MS. DIANE REHMThanks for joining us. I'm Diane Rehm. Social media networks and new technology have connected us like never before. Nearly 60 percent of Americans are now on Facebook. But critics question the effect of those digital connections on personal relationships and American community. Joining me to talk about how online relationships affect face-to-face relationships and building community, Marc Dunkelman. He is the author of a new book titled "The Vanishing Neighbor: The Transformation of American Community." He is with Brown University.
MS. DIANE REHMAnd developmental psychologist Susan Pinker, her new book is titled, "The Village Effect: How Face-to-Face Contact Can Make Us Healthier, Happier, and Smarter." And joining us from a studio in Chapel Hill, N.C., Zeynep Tufekci of the University of North Carolina. I'm sure you will want to weigh in. Join us at 800-433-8850. Send us an email to firstname.lastname@example.org. Follow us on Facebook or Twitter. And welcome to all of you.
MS. SUSAN PINKERGlad to be here.
MR. MARC DUNKELMANThanks so much for having me.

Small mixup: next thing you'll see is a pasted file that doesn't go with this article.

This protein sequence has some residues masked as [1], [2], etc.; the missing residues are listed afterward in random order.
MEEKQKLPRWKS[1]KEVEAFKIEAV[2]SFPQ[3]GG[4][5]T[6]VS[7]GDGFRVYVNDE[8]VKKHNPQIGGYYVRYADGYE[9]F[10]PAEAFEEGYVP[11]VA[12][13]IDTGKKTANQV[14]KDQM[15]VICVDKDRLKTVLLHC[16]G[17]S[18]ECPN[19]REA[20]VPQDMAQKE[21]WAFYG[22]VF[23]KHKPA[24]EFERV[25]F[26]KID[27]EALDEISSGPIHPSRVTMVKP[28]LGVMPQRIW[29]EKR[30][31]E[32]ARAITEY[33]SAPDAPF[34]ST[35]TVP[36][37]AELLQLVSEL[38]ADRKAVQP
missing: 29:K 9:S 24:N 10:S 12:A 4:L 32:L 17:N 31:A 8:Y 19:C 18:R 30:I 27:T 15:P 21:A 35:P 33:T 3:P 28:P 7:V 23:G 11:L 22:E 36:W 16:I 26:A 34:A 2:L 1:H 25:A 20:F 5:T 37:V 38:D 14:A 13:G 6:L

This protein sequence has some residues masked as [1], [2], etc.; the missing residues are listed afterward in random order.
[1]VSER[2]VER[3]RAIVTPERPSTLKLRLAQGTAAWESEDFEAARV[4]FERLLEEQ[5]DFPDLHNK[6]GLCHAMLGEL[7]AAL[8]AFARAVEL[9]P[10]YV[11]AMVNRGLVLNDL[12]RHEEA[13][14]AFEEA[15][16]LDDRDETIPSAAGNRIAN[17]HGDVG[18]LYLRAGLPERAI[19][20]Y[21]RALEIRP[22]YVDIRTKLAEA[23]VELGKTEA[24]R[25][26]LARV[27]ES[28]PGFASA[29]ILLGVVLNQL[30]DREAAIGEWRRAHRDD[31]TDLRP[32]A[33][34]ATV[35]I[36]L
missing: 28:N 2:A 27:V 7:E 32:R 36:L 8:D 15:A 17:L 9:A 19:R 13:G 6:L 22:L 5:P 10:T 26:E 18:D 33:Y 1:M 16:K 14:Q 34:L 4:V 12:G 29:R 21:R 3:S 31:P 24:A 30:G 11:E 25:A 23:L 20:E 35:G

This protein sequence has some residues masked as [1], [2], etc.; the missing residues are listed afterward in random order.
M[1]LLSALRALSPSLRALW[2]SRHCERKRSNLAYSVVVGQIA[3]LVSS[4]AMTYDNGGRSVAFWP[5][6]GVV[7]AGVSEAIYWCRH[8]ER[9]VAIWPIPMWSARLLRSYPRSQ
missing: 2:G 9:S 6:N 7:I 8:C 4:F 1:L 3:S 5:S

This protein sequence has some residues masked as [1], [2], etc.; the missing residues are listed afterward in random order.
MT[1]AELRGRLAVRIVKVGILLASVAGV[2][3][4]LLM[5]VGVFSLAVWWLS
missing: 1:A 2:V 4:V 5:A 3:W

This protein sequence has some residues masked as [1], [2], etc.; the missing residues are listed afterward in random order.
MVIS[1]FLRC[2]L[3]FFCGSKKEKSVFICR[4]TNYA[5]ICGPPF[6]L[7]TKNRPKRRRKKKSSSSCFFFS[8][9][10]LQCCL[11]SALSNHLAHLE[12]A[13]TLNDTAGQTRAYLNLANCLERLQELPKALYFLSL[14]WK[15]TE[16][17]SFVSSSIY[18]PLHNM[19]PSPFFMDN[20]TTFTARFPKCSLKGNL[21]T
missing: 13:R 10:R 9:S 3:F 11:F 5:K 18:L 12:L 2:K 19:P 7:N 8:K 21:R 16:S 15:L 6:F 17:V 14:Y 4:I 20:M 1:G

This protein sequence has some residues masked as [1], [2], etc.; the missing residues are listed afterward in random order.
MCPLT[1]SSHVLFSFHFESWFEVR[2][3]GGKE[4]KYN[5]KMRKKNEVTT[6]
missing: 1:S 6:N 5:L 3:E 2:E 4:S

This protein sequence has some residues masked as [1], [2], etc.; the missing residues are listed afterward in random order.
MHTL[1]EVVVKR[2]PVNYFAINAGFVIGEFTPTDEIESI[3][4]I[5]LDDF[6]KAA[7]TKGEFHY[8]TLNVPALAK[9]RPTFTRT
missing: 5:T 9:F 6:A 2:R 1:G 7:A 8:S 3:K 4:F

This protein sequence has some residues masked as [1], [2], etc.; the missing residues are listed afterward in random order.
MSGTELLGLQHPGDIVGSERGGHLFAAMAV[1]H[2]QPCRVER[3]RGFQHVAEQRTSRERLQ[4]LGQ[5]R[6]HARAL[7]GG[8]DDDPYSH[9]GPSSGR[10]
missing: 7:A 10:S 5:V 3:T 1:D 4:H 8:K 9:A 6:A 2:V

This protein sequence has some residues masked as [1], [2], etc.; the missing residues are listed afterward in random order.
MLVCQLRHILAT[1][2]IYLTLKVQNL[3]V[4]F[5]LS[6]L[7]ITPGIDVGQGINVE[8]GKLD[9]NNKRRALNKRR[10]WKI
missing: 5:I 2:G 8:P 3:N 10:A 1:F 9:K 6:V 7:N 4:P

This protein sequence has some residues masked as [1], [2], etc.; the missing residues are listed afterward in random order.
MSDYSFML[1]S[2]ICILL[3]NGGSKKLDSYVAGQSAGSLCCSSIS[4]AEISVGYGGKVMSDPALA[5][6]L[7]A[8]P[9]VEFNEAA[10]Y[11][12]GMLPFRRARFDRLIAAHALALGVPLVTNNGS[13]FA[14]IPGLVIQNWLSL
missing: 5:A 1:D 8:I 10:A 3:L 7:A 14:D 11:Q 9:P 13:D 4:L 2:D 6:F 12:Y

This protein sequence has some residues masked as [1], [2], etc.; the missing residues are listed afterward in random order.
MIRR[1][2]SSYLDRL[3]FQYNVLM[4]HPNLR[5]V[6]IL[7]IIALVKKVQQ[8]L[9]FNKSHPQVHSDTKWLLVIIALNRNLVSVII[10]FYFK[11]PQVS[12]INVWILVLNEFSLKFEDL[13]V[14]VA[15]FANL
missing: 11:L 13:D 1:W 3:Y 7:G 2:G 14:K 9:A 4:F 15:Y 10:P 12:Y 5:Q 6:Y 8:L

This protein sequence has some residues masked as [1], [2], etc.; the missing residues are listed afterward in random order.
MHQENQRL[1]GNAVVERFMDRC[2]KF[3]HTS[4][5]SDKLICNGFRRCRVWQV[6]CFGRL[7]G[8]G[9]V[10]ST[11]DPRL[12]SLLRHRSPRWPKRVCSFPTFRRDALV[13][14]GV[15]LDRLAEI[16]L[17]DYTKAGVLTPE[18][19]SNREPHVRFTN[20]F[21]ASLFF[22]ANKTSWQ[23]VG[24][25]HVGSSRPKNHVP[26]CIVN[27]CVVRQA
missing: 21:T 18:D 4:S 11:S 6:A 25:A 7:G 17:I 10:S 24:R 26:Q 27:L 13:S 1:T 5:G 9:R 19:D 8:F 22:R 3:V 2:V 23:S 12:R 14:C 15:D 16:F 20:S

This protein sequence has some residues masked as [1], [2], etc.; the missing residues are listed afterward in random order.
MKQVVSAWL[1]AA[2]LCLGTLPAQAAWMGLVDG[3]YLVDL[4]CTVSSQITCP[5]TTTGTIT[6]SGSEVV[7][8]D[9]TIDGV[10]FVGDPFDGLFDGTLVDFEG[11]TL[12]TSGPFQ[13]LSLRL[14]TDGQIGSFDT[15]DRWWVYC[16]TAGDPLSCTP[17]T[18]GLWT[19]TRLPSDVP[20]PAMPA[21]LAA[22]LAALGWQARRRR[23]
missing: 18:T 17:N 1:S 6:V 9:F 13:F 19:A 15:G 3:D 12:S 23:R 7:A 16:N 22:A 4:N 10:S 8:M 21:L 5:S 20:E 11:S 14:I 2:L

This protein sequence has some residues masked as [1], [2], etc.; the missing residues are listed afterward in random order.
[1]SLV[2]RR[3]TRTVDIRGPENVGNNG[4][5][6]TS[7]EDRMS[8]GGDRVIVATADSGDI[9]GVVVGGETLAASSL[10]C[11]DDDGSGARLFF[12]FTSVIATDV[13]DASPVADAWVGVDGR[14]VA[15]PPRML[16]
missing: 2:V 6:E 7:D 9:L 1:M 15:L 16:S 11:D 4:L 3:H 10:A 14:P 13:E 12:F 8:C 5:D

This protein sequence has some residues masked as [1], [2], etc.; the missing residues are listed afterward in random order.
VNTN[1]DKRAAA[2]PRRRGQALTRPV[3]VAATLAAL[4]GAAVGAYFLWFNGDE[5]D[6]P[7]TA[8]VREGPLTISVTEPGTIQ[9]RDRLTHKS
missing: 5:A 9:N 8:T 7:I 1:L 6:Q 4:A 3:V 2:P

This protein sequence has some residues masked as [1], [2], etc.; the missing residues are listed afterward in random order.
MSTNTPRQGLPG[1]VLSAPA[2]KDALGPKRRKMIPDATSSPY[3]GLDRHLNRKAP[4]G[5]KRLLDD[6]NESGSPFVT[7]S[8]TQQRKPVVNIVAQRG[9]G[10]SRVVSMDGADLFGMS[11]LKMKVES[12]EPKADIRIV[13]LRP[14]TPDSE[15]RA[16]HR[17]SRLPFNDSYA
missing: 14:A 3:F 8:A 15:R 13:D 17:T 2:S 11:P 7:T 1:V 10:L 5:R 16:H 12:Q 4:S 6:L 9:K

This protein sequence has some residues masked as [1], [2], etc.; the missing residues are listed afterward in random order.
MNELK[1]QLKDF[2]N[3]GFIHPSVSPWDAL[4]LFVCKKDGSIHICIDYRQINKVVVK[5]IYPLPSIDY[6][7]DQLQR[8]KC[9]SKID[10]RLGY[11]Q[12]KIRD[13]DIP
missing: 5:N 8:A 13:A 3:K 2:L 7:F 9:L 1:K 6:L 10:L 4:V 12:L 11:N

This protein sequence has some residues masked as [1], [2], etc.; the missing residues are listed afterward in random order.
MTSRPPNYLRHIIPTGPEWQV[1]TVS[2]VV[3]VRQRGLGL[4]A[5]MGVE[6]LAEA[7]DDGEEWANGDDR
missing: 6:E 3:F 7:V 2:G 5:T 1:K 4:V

MS. ZEYNEP TUFEKCIThank you for inviting me.
REHMAnd to you, Marc Dunkelman, you talk about a powerful transformation underway in the American community, and you say it's affecting everything from innovation to our capacity for empathy. Explain what's happening.
DUNKELMANThe big change that's defined the last several decades is that we've taken more of our time and attention and invested it first in our most intimate acquaintances, so our spouses and our children and our parents, best friends. Secondly, we've taken a lot of time and attention and given it to people that we know only across a single affinity. So we both root for the same football team, or we love to crochet, or we're both very progressive or very conservative.